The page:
Frankly, I don't know.

But I do know this: I trust him more than I do Jeff Driskel.

Barlis: There's no doubt Driskel's performance against Kentucky undermined some of the optimism that had grown for him and for the Gators. He failed to recognize obvious blitzers, didn't run the ball when he needed to, didn't give his receivers a chance at catching the deep ball, and hesitated to hit an open Demarcus Robinson for a touchdown on what could have been a crushing mistake in overtime.

Driskel's numbers -- 25-of-43 passing for 295 yards, three touchdowns and an interception -- weren't bad, though, and he deserves credit for some key plays that helped Florida stave off a colossal upset.

I don't think anyone is expecting Driskel to brilliantly engineer an upset of his own this Saturday, but he can't afford the kind of big mistakes that have plagued him in the past. He just needs to be efficient, manage the game and give his team a chance.

It's not all on Driskel's shoulders. I think one of the biggest matchups of this game will be in the trenches when Florida has the ball. The Gators' offensive line has been a sore spot, particularly in pass protection, for the last couple of years.

Starting left tackle D.J. Humphries (ankle) is out, and while senior right tackle Chaz Green is a capable fill-in, his understudy is Roderick Johnson, a redshirt freshman making his second start in the third game of his career. He's never seen anything like the No. 3 Tide and it's stable of defensive linemen.

Scarborough: That's an interesting point. Alabama's D-line has been solid so far, but hasn't lived up to the preseason hype yet. A'Shawn Robinson, the All-SEC tackle/end, has no sacks and only half a tackle for loss. He's got help rushing the passer with Ryan Anderson, Xavier Dickson and Jonathan Allen, but that group can't allow Driskel time in the pocket.

If that happens, watch out for Alabama's secondary. Nick Perry will miss the first half after being ejected for targeting, and Jarrick Williams isn't likely to play after fracturing his foot a few weeks ago. Those are two of the Tide's most veteran DBs.

Landon Collins is as solid as they come at safety, but he'll need help. Eddie Jackson's return has been a boon, but pay attention to rookie Tony Brown, whom Nick Saban said will play a lot on Saturday.

Still, my biggest question mark for Alabama isn't on defense. Setting aside Sims' play at quarterback, who is going to step up besides Cooper? O.J. Howard hasn't caught a pass all season and Christion Jones has dropped a few passes himself.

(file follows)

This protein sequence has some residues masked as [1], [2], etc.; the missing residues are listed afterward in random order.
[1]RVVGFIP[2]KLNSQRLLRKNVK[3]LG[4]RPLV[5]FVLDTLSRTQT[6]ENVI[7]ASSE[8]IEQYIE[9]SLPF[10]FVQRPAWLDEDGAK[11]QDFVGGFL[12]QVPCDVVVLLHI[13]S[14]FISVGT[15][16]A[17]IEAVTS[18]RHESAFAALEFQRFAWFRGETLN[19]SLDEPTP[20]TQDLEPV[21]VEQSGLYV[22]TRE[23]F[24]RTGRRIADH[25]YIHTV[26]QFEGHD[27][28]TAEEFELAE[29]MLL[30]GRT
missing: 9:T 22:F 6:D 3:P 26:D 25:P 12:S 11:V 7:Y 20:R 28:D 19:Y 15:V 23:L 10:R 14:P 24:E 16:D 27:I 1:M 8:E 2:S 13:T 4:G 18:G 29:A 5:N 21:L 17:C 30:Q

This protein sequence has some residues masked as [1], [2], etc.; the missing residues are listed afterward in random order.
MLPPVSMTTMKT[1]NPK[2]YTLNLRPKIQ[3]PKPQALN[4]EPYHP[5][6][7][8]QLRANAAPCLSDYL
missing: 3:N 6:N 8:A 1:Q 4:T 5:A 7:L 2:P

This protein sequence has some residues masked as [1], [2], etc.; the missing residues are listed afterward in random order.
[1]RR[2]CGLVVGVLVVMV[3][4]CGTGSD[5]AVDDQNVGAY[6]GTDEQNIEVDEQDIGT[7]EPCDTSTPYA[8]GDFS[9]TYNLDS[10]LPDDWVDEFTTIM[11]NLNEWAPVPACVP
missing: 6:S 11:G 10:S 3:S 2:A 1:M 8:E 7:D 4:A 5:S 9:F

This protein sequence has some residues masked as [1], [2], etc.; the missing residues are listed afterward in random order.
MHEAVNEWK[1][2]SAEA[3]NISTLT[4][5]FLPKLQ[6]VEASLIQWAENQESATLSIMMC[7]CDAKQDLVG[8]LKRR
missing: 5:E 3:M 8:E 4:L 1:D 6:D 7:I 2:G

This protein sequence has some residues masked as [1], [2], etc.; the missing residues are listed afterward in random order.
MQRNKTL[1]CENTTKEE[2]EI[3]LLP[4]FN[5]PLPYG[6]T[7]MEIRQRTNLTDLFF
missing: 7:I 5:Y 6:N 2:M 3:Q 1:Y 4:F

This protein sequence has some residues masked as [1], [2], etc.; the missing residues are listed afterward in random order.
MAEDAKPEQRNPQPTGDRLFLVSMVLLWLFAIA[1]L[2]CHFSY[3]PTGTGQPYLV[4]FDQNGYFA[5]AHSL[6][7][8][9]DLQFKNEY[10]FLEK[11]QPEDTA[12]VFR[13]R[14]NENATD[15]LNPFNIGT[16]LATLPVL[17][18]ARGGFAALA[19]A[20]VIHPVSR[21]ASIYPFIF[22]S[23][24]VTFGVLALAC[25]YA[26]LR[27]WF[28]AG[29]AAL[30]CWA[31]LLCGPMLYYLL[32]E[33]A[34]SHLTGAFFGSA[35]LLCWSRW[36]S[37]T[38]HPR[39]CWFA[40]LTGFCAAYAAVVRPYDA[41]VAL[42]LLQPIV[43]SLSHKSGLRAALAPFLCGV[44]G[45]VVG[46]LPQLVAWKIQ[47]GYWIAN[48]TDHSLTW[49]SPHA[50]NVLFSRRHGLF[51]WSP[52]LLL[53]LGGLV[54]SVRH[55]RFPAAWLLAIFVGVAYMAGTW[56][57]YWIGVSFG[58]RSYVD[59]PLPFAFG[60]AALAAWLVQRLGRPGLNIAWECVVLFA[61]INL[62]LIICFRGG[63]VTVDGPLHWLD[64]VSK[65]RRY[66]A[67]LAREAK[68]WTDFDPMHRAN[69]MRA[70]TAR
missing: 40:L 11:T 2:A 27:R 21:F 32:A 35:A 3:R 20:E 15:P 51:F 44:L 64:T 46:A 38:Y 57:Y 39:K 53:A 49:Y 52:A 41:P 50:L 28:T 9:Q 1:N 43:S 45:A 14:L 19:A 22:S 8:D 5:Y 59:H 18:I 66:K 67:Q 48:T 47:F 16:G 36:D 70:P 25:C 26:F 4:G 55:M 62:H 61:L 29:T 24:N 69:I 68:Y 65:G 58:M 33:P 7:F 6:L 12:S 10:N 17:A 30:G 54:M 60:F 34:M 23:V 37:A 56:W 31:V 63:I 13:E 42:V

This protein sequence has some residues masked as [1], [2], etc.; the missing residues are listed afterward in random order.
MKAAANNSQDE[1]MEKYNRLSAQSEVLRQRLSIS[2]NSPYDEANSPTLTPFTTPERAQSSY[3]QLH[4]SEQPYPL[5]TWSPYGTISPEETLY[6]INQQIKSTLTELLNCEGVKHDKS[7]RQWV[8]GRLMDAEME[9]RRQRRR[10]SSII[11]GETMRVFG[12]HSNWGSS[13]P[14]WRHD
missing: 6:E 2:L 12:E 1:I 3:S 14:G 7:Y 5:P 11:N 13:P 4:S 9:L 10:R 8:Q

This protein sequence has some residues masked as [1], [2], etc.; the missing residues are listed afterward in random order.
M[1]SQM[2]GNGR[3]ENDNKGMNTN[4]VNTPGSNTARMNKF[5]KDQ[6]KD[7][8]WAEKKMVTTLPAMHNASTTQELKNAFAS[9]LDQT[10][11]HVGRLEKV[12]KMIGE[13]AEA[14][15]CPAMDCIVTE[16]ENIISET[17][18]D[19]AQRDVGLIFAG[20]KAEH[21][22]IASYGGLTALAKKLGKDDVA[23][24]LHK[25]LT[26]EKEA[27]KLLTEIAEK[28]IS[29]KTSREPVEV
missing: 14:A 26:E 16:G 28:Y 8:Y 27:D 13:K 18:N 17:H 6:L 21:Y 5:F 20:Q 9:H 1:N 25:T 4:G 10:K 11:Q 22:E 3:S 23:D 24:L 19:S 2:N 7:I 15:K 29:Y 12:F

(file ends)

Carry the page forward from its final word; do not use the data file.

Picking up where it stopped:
While there are a lot of talented tailbacks to turn to, I'll be interested to see how Alabama's receivers and Florida's defensive backs match up.

Barlis: I will, too. These are two of the best run defenses in the SEC if not the country. Although both teams are inexperienced in the defensive backfield, neither passing game has more than one scary playmaker -- Cooper for the Tide, and Robinson for the Gators.

It appears both defenses will be in a similar situation -- apply consistent pressure on the quarterback or else a vulnerable secondary could be exposed. Florida's D-line was strong in the first half against UK but fatigued in the second when Patrick Towles went off. That made the mistakes by young DBs even more glaring.

I say the matchup the matters most on Saturday is Florida's defensive line against Alabama's offensive line. The Gators desperately need someone other than Dante Fowler Jr. to emerge, but I'm not sure this is the game for that to happen. Bama has an outstanding line that has keyed a deadly efficient offense. The Tide have just two three-and-outs in 32 possessions this season.

The bottom line in what could very well be a defensive struggle is that both teams prefer to run the ball but probably won't be able to dominate the game that way. It'll be up to the passing attacks.

I'm not sure Florida is quite ready to play with enough tempo to affect Alabama's defense. So whichever line keeps its quarterback the cleanest will win this game, and it will be closer than many folks think.

Preseason All-SEC team

August, 21, 2014
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With the season exactly a week away, we're taking one last look at the best players the SEC has to offer.

We've ranked the 25 best players, every position and the top players at every position. That's a lot of rankings, but with the coaches announcing their All-SEC teams later Thursday, we thought we'd create our own 2014 preseason team. We're also releasing our ESPN.com All-American team on Thursday, so you're getting quite the gift!

The esteemed Chris Low and I put our heads together to create one team that we think won't garner any criticism. It's perfect, really:

OFFENSE

QB - Nick Marshall, Auburn: Although he started his SEC career as a cornerback at Georgia, Marshall enters the 2014 season as the most explosive quarterback in the conference. He’s also improved as a passer and should be even better now that he has an entire year in Gus Malzahn’s offense under his belt.

RB - Todd Gurley, Georgia: The only thing holding Gurley back last season was injuries. He just missed rushing for 1,000 yards for the second straight season but says he’s 100 percent healthy again. He has the perfect blend of size and speed and will be right in the mix for the Heisman Trophy.

RB - Mike Davis, South Carolina: He might have flown under the radar heading into last season, but Davis left little doubt that he was one of the premier running backs in college football. He’s built low to the ground and is tough to tackle but also has breakaway speed.

WR - Amari Cooper, Alabama: Lingering injuries a year ago kept Cooper from matching his production as a freshman, when he was virtually unstoppable down the stretch for the Crimson Tide. He’s once again healthy and poised to reclaim the mantle as the top college pass-catcher.